Going for an upgrade

This Issue This is a part of the Existing houses feature

By - , Build 147

Older houses often don’t perform as well as new ones. Fortunately, there are plenty of ways to upgrade performance as well as modernise for form and function.

BUILDING UPGRADES can be either related to performance or to appearance and features. Meeting the requirements of the Building Code is the minimum for performance upgrades, but you can aim higher.

Bar continually rising

Building codes and standards are regularly reviewed and updated, and as a result, the performance level required of our domestic buildings increases over time. This means existing buildings are falling further behind in areas such as energy efficiency.

How far behind depends on the age of the house. Around 70% of our current housing stock was built before the first energy efficiency regulations came into force.

In 2010, the BRANZ House Condition Survey estimated that 70% of New Zealand houses had full ceiling insulation, although some of it was insubstantial. Thirty percent of houses have less than 50 mm of insulation.

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12 performance upgrades

There are plenty of easily achievable ways to upgrade existing houses to perform better. Here are some things to consider.

Increase insulation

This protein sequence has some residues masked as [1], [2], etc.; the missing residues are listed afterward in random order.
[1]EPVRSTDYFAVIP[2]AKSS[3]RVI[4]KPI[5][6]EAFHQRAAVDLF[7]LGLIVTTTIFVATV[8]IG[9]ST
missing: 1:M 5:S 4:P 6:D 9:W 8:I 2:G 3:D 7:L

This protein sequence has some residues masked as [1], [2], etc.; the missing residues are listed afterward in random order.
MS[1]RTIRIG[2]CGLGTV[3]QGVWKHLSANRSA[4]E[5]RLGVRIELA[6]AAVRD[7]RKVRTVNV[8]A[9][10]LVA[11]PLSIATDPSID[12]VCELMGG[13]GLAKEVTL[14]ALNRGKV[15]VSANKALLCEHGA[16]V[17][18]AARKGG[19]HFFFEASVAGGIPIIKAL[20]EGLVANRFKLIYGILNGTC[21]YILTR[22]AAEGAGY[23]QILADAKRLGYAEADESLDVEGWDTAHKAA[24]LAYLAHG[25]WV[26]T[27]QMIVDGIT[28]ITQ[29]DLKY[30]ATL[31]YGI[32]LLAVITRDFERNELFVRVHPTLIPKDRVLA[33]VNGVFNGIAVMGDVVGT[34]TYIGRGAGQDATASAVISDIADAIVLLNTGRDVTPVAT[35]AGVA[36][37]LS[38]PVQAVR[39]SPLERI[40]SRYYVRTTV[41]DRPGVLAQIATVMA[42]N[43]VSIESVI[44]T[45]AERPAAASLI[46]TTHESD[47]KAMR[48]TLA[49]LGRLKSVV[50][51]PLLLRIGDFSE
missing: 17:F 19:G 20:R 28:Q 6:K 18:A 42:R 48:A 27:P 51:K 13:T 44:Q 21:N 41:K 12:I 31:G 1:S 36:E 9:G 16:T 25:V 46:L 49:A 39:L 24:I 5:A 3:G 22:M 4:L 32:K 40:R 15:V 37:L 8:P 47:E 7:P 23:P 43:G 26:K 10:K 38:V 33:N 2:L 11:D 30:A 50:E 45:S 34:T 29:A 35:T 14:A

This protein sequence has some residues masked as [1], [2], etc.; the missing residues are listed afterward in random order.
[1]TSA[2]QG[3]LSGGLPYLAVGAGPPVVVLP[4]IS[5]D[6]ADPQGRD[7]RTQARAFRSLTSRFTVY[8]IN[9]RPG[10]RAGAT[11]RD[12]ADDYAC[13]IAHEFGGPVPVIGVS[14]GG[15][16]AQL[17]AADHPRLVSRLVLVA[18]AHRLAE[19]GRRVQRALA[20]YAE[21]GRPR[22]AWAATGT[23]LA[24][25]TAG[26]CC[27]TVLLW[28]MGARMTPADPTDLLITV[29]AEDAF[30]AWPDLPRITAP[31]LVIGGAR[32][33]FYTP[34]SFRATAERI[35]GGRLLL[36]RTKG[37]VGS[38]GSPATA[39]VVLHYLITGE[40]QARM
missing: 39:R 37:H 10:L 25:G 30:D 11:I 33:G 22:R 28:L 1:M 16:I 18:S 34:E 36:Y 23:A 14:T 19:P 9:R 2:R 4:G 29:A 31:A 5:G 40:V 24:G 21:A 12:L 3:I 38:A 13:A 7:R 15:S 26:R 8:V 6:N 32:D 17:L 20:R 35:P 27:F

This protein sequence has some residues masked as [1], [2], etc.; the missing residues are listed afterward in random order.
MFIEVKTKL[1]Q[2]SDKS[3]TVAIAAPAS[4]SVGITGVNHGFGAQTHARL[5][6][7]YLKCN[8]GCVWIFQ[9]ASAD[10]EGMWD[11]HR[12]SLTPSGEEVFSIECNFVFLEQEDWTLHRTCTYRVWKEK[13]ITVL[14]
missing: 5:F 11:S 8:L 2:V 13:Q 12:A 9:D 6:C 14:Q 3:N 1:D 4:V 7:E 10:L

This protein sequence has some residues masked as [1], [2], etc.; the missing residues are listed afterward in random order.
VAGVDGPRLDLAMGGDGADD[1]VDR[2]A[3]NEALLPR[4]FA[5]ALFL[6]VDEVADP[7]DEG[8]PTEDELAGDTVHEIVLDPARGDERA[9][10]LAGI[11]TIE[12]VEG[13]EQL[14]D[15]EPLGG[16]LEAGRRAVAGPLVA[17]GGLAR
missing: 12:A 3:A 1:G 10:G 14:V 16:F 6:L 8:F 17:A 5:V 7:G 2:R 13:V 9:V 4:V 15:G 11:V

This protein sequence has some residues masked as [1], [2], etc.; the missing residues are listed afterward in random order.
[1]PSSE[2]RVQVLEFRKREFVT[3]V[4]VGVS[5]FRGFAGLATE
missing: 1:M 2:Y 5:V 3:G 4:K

For existing houses with accessible roof spaces, adding additional or installing new higher-performance insulation is typically a relatively simple and cost-effective upgrade option.

Upgrading insulation for skillion roofs is more difficult but is possible (see options in Build 146, page 36).

Adding subfloor insulation is relatively easy if the house has a suspended floor. Existing foil insulation is likely to be dirty and tarnished, and replacing it with a bulk insulation will add a significant benefit.

Replace electric heaters with a heat pump

After upgrading the insulation, changing to a more energy-efficient space heating system reduces energy costs. For comparative space heating running costs, see www.energywise.govt.nz and search ‘efficient heating’.

Also consider incorporating thermal mass as part of any renovation or addition to absorb then release free heat from the sun.

Go for double or secondary glazing

In even the warmest climates, windows become the largest area of heat loss once walls are insulated to higher levels. Replace single glazing with double glazing or secondary glazing.

Replacing existing single glazing can be relatively simple if aluminium frames can accommodate the thicker insulated glazing units. Improving performance is harder, and correspondingly more expensive, for old aluminium and timber frames, as the insulated glazing units are not so easily fitted.

Get the flue

In most modern houses, there is insufficient ventilation to remove the considerable amounts of moisture generated by unflued fixed and portable gas heaters.

Where gas is retained as an energy source, the unit should be flued to the outside air to effectively remove the combustion gases and the water.

Vent extractors outside

Internal moisture is a significant problem in New Zealand dwellings and is generally due to a lack of ventilation.

Install or upgrade extract systems in bathrooms and kitchens that vent to the outside so the moisture-laden air is removed as quickly as possible. Replace old kitchen rangehoods that simply circulate air within a space.

Harvest rainwater